Apacer Z280 NVMe M.2 SSD Review

Early Verdict

Due to the way flash prices scale, the Apacer Z280 240GB is more expensive in dollars-per-gigabyte compared to the 480GB model. The drive still delivers an exceptional amount of performance at a low cost and outperforms all of the TLC-based products on the market.


  • +


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    High-performance NVMe protocol

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    Better than TLC-Based SSDs

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    Good endurance


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    Slightly less competitive price

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    3-year warranty

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    Poor idle power consumption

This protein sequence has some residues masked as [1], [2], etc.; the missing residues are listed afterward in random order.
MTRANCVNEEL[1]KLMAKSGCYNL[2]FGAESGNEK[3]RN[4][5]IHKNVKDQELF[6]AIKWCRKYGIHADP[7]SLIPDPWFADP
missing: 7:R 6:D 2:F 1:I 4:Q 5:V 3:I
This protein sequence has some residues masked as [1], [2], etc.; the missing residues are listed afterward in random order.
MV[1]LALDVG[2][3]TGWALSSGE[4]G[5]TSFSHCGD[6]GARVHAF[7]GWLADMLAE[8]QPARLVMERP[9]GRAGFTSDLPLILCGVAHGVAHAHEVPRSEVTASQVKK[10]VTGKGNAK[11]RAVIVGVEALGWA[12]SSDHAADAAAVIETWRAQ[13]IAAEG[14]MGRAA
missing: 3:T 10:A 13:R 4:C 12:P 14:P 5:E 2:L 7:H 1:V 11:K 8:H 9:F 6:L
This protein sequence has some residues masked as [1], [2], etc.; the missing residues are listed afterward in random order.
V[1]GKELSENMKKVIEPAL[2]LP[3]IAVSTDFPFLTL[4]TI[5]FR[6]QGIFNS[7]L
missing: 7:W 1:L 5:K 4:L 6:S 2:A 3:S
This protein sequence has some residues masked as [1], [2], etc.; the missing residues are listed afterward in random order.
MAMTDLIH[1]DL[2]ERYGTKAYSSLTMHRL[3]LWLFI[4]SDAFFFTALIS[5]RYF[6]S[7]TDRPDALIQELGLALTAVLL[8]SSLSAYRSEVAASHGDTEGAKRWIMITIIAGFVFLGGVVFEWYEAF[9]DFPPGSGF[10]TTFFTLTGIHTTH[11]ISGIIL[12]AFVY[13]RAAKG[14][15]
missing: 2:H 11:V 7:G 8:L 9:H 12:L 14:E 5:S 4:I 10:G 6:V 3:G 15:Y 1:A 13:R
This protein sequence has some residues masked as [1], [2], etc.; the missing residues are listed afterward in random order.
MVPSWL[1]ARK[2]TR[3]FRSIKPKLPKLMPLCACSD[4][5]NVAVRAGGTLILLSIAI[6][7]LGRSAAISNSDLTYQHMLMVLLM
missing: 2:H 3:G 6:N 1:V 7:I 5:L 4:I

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Apacer began building system memory in 1997. Many of its original products were destined for OEM and ODM markets, so you probably owned them even without knowing it. The company was at the forefront of building SSDs for industry customers before the consumer SSD market even formed. In recent years, Apacer has shipped SSDs over the APAC region, but now the company is ready to tackle the most congested SSD market in the world.

For the most part, the Apacer Z280 is a cookie cutter Phison PS5007-E7 M.2 2280 drive that uses the reference design and off-the-shelf firmware like some of the other products we've tested. From a reviewers point of view, the Z280 isn't all that exciting. We have several SSDs with matching specifications and abilities. It's not until you find the drive on Newegg with a low price point that the numbers start to come together. Surprisingly, the Z280 sells for TLC prices, but it uses Toshiba 15nm MLC flash.